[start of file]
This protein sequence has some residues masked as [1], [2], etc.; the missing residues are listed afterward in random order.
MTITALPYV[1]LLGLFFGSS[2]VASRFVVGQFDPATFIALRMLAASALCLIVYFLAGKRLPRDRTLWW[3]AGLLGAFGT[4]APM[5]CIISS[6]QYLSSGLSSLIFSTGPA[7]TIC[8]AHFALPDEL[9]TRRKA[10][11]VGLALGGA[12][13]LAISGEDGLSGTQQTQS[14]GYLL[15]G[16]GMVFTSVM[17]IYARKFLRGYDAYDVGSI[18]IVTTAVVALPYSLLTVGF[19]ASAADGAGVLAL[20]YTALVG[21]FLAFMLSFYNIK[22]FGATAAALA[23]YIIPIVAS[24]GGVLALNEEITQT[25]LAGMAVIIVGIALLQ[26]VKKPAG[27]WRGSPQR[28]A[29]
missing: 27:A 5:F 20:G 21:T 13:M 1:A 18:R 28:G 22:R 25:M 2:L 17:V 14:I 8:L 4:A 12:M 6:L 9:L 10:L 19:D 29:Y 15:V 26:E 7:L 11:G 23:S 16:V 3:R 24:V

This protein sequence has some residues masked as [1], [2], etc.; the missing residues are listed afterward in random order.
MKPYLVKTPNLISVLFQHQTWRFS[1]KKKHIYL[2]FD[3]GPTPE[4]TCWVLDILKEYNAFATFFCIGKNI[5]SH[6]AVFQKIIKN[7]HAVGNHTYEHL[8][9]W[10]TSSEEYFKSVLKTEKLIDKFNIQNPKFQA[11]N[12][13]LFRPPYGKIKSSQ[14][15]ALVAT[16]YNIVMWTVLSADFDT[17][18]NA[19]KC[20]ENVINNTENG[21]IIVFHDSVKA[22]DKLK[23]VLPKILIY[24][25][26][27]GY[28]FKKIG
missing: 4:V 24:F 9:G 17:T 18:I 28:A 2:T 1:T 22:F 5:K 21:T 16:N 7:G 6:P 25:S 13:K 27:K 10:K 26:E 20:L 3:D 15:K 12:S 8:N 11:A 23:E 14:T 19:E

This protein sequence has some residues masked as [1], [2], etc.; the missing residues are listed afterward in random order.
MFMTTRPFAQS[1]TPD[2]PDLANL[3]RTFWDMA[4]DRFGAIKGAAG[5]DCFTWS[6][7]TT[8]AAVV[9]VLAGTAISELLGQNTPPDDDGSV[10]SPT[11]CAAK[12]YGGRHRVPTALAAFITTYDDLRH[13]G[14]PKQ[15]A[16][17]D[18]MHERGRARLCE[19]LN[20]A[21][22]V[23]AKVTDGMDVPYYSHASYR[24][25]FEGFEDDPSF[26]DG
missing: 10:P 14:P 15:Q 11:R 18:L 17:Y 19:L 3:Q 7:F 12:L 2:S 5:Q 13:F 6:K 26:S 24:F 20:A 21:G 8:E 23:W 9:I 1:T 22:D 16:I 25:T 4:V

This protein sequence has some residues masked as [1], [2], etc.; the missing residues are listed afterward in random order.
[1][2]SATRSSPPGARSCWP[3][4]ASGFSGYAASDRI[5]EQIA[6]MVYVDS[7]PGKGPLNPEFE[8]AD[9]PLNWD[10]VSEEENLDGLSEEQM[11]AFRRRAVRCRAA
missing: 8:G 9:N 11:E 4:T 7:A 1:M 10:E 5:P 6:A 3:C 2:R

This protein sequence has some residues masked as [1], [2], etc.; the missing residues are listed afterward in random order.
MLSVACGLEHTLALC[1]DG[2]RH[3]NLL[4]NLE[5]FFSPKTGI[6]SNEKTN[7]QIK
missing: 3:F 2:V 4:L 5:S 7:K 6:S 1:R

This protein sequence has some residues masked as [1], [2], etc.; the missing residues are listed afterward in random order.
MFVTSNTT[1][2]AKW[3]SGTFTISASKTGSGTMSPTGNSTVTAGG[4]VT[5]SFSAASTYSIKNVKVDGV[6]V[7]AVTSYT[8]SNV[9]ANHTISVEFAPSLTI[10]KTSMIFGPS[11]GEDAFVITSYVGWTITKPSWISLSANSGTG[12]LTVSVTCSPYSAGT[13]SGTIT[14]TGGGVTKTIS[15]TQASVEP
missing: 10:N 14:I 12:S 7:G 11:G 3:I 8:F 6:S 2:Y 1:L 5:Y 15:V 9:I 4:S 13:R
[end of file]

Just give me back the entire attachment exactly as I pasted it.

This protein sequence has some residues masked as [1], [2], etc.; the missing residues are listed afterward in random order.
MTITALPYV[1]LLGLFFGSS[2]VASRFVVGQFDPATFIALRMLAASALCLIVYFLAGKRLPRDRTLWW[3]AGLLGAFGT[4]APM[5]CIISS[6]QYLSSGLSSLIFSTGPA[7]TIC[8]AHFALPDEL[9]TRRKA[10][11]VGLALGGA[12][13]LAISGEDGLSGTQQTQS[14]GYLL[15]G[16]GMVFTSVM[17]IYARKFLRGYDAYDVGSI[18]IVTTAVVALPYSLLTVGF[19]ASAADGAGVLAL[20]YTALVG[21]FLAFMLSFYNIK[22]FGATAAALA[23]YIIPIVAS[24]GGVLALNEEITQT[25]LAGMAVIIVGIALLQ[26]VKKPAG[27]WRGSPQR[28]A[29]
missing: 27:A 5:F 20:G 21:T 13:M 1:A 18:R 28:G 22:R 25:M 2:L 17:V 14:I 8:L 4:A 12:M 6:L 9:L 10:L 19:D 29:Y 15:V 26:E 7:L 11:G 23:S 16:V 3:R 24:V

This protein sequence has some residues masked as [1], [2], etc.; the missing residues are listed afterward in random order.
MKPYLVKTPNLISVLFQHQTWRFS[1]KKKHIYL[2]FD[3]GPTPE[4]TCWVLDILKEYNAFATFFCIGKNI[5]SH[6]AVFQKIIKN[7]HAVGNHTYEHL[8][9]W[10]TSSEEYFKSVLKTEKLIDKFNIQNPKFQA[11]N[12][13]LFRPPYGKIKSSQ[14][15]ALVAT[16]YNIVMWTVLSADFDT[17][18]NA[19]KC[20]ENVINNTENG[21]IIVFHDSVKA[22]DKLK[23]VLPKILIY[24][25][26][27]GY[28]FKKIG
missing: 4:V 24:F 9:G 17:T 18:I 28:A 2:T 1:T 22:F 5:K 21:T 16:N 7:G 6:P 25:S 13:K 27:K 10:K 26:E 20:L 3:D 15:K 12:S 8:N 11:A 23:E 14:T 19:E

This protein sequence has some residues masked as [1], [2], etc.; the missing residues are listed afterward in random order.
MFMTTRPFAQS[1]TPD[2]PDLANL[3]RTFWDMA[4]DRFGAIKGAAG[5]DCFTWS[6][7]TT[8]AAVV[9]VLAGTAISELLGQNTPPDDDGSV[10]SPT[11]CAAK[12]YGGRHRVPTALAAFITTYDDLRH[13]G[14]PKQ[15]A[16][17]D[18]MHERGRARLCE[19]LN[20]A[21][22]V[23]AKVTDGMDVPYYSHASYR[24][25]FEGFEDDPSF[26]DG
missing: 10:P 14:P 15:Q 11:R 18:L 17:Y 19:L 3:Q 7:F 12:L 2:S 5:Q 13:F 6:K 26:S 24:F 20:A 21:G 8:E 23:W 9:I 1:T 22:D 16:I 25:T 4:V

This protein sequence has some residues masked as [1], [2], etc.; the missing residues are listed afterward in random order.
[1][2]SATRSSPPGARSCWP[3][4]ASGFSGYAASDRI[5]EQIA[6]MVYVDS[7]PGKGPLNPEFE[8]AD[9]PLNWD[10]VSEEENLDGLSEEQM[11]AFRRRAVRCRAA
missing: 8:G 9:N 11:E 4:T 7:A 1:M 10:E 5:P 6:A 3:C 2:R

This protein sequence has some residues masked as [1], [2], etc.; the missing residues are listed afterward in random order.
MLSVACGLEHTLALC[1]DG[2]RH[3]NLL[4]NLE[5]FFSPKTGI[6]SNEKTN[7]QIK
missing: 3:F 2:V 4:L 5:S 7:K 6:S 1:R

This protein sequence has some residues masked as [1], [2], etc.; the missing residues are listed afterward in random order.
MFVTSNTT[1][2]AKW[3]SGTFTISASKTGSGTMSPTGNSTVTAGG[4]VT[5]SFSAASTYSIKNVKVDGV[6]V[7]AVTSYT[8]SNV[9]ANHTISVEFAPSLTI[10]KTSMIFGPS[11]GEDAFVITSYVGWTITKPSWISLSANSGTG[12]LTVSVTCSPYSAGT[13]SGTIT[14]TGGGVTKTIS[15]TQASVEP
missing: 10:N 14:I 12:S 7:G 11:G 3:I 8:F 6:S 2:Y 1:L 5:Y 15:V 9:I 4:S 13:R